Preprints
https://doi.org/10.5194/egusphere-2024-397
https://doi.org/10.5194/egusphere-2024-397
25 Mar 2024
 | 25 Mar 2024
Status: this preprint is open for discussion.

Modelling of post-monsoon drying in Nepal: implications for landslide hazard

Maximillian Van Wyk de Vries, Sihan Li, Katherine Arrell, Jeevan Baniya, Dipak Basnet, Gopi K. Basyal, Nyima Dorjee Bhotia, Alexander L. Densmore, Tek Bahadur Dong, Alexandre Dunant, Erin L. Harvey, Ganesh K. Jimee, Mark E. Kincey, Katie Oven, Sarmila Paudyal, Dammar Singh Pujara, Anuradha Puri, Ram Shrestha, Nick J. Rosser, and Simon J. Dadson

Abstract. Soil moisture is a key preconditioning factor influencing hillslope stability and the initiation of landslides. Direct measurements of soil moisture on a large scale are logistically complicated, expensive, and therefore sparse, resulting in large data gaps. In this study, we calibrate a numerical land surface model to improve our representation of post-monsoon soil drying in landslide-prone Nepal. We use a parameter perturbation experiment to identify optimal parameter sets at three field monitoring sites and evaluate the performance of those optimal parameter sets at each location. This process enables the calibration of key soil hydraulic parameters, in particular a higher hydraulic conductivity and a lower saturation moisture content relative to the default parameter setting. Runs with the calibrated model parameters provide a substantially more accurate (50 % or greater reduction in root mean squared error) soil moisture record than those with the default model parameters, even when calibrated from sites as much as 250 km apart. This process enables meaningful calculation of post-monsoon soil moisture decay at locations with no in situ monitoring, so as to inform a key component of landslide susceptibility mapping in Nepal and other regions where field measurements of soil moisture are limited.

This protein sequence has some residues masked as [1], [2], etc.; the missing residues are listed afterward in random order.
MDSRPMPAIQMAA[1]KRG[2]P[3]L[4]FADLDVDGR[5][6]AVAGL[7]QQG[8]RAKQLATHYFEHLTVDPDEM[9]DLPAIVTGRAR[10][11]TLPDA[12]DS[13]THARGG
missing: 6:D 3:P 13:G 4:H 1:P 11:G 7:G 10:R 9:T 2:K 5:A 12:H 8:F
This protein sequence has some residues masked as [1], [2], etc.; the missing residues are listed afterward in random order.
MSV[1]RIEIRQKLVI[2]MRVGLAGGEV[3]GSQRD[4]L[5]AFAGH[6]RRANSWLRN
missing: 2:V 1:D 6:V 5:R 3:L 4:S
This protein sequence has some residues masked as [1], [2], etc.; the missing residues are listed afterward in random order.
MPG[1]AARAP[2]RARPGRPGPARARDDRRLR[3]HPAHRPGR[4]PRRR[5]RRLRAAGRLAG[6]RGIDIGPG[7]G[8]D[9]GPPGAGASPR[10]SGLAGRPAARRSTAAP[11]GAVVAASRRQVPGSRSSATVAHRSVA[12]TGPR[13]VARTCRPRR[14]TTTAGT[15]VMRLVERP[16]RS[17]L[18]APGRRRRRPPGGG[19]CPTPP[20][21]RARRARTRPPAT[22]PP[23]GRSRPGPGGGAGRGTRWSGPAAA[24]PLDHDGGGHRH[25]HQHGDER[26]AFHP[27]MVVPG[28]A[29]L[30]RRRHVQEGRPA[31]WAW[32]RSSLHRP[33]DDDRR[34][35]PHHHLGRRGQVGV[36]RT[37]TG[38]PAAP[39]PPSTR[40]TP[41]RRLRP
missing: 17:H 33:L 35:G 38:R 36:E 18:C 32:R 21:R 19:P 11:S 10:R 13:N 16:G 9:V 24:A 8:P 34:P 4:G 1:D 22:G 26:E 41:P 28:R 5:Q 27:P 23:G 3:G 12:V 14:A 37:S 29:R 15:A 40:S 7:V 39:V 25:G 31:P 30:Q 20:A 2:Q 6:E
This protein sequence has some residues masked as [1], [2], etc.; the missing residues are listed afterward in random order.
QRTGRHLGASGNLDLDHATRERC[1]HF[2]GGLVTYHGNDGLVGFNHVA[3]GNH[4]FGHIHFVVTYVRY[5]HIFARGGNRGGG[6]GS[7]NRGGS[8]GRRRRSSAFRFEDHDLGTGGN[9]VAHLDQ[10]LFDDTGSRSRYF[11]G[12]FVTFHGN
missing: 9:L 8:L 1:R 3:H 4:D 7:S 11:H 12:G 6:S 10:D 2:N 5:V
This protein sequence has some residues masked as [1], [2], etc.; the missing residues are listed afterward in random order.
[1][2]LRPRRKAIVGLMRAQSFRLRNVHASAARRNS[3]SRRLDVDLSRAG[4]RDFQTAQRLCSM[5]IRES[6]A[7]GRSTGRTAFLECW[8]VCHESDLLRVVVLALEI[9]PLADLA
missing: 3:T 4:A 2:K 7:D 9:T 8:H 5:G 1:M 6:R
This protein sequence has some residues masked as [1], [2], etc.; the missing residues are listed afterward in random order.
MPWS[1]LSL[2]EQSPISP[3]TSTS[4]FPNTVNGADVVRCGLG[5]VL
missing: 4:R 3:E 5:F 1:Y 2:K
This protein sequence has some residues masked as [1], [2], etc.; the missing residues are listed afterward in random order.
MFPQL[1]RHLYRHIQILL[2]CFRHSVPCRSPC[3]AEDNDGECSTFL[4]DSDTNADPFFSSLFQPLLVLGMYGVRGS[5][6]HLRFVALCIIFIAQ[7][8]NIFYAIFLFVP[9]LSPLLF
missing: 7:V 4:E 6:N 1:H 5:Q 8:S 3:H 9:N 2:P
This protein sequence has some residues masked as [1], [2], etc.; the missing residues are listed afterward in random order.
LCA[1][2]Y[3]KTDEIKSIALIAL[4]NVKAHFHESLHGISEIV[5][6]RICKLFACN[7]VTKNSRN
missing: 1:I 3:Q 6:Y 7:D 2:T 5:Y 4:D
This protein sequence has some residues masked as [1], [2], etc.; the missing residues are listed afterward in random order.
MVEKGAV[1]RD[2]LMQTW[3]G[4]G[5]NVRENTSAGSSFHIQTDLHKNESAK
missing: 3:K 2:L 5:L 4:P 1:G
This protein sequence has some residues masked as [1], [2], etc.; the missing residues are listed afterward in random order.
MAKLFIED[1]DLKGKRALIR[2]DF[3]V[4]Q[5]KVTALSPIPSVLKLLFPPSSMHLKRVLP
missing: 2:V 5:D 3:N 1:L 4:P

Maximillian Van Wyk de Vries, Sihan Li, Katherine Arrell, Jeevan Baniya, Dipak Basnet, Gopi K. Basyal, Nyima Dorjee Bhotia, Alexander L. Densmore, Tek Bahadur Dong, Alexandre Dunant, Erin L. Harvey, Ganesh K. Jimee, Mark E. Kincey, Katie Oven, Sarmila Paudyal, Dammar Singh Pujara, Anuradha Puri, Ram Shrestha, Nick J. Rosser, and Simon J. Dadson

Status: open (until 18 May 2024)

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Maximillian Van Wyk de Vries, Sihan Li, Katherine Arrell, Jeevan Baniya, Dipak Basnet, Gopi K. Basyal, Nyima Dorjee Bhotia, Alexander L. Densmore, Tek Bahadur Dong, Alexandre Dunant, Erin L. Harvey, Ganesh K. Jimee, Mark E. Kincey, Katie Oven, Sarmila Paudyal, Dammar Singh Pujara, Anuradha Puri, Ram Shrestha, Nick J. Rosser, and Simon J. Dadson
Maximillian Van Wyk de Vries, Sihan Li, Katherine Arrell, Jeevan Baniya, Dipak Basnet, Gopi K. Basyal, Nyima Dorjee Bhotia, Alexander L. Densmore, Tek Bahadur Dong, Alexandre Dunant, Erin L. Harvey, Ganesh K. Jimee, Mark E. Kincey, Katie Oven, Sarmila Paudyal, Dammar Singh Pujara, Anuradha Puri, Ram Shrestha, Nick J. Rosser, and Simon J. Dadson

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Short summary
This study focuses on understanding soil moisture, a key factor for evaluating hillslope stability and landsliding. In Nepal, where landslides are common, we used a computer model to better understand how rapidly soil dries out after the monsoon season. We calibrated the model using field data and found that, by adjusting soil properties, we could predict moisture levels more accurately. This helps understand where landslides might occur, even where direct measurements are not possible.